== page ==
It doesn’t happen very often that a TV drama erases any interest I have in a classic novel but ITV’s 2007 adaptation of Mansfield Park did.   Being a completist with ambitions of reading all of Jane Austen’s novels, of course, I thawed and last year  listened to an unabridged audio.  Well, what a surprise, the book was nowhere near as awful as I’d expected and in fact, I found the, by reputation, priggish Fanny Price quite likeable and sensible.  I may have been in a strange state of mind at the time but nevertheless I’m afraid Lionel Trilling’s statement Nobody, I believe, has ever found it possible to like the heroine of Mansfield Park did not hold true.  It most certainly did though when I read Lynn Shepherd’s literary homage.

For ne’er did a more sharp-tongued, insulting and condescending shrew inhabit the pages of a literary mystery.  Breathtaking in her badness and when Fanny Price à la Shepherd ends up dead, I defy any reader to shed a tear.  Just desserts and all that.  (Well, actually I can think of a more fitting punishment   – someone should have married her to Heathcliffe. I know I’m mixing my Austens with my Brontes but if anyone deserves that kind of living hell, then it’s this madame.)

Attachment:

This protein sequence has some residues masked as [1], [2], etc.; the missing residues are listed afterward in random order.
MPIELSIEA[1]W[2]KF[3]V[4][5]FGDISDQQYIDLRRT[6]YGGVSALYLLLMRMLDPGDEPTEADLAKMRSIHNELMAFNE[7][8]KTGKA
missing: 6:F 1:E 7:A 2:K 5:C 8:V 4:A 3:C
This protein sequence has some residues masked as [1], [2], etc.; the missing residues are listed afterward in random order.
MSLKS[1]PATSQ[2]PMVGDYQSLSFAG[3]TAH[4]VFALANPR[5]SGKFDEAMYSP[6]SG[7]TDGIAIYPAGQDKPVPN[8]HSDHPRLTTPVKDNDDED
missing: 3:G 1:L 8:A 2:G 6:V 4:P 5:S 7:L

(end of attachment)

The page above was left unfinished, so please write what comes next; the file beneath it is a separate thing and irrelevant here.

But I’m writing an alternative story here and that may suggest that Shepherd’s take isn’t satisfying. That’s not where I’m heading at all.  For Shepherd has turned Austen’s original on its head while still retaining elements of the original.   Fanny is filthy rich and evil with it.  Mary Crawford is poor but morally good but not in a cloying goody-two-shoes way. Edmund’s still a bit of wet rag, when all’s said and done.  Austenesque plot elements are retained (the conventions of polite society, the play, the ball, the match making, an elopement, the happy ending) but the curtain is opened on unsavoury realities when servants are allowed to speak of their masters.  The murder mystery (and like all good crime novels, once there is one corpse, the body count keeps rising ….), the detective who’s not above bullying his way to the truth  and the style,  that could have been Austen’s own,  add up to a playful mix of elements that makes this novel succeed  where P D James’s Death Comes to Pemberley does not.  Even if it takes a while to get going and the mystery is easily resolved, it’s a delight discovering which trick Shepherd is going to perform next.  The cast from Mansfield Park were never so versatile and the characters from other Austen classics so generous with their cameo performances.

I don’t think you need to know Austen’s original to enjoy this but you’ll enjoy it all the more, if you do.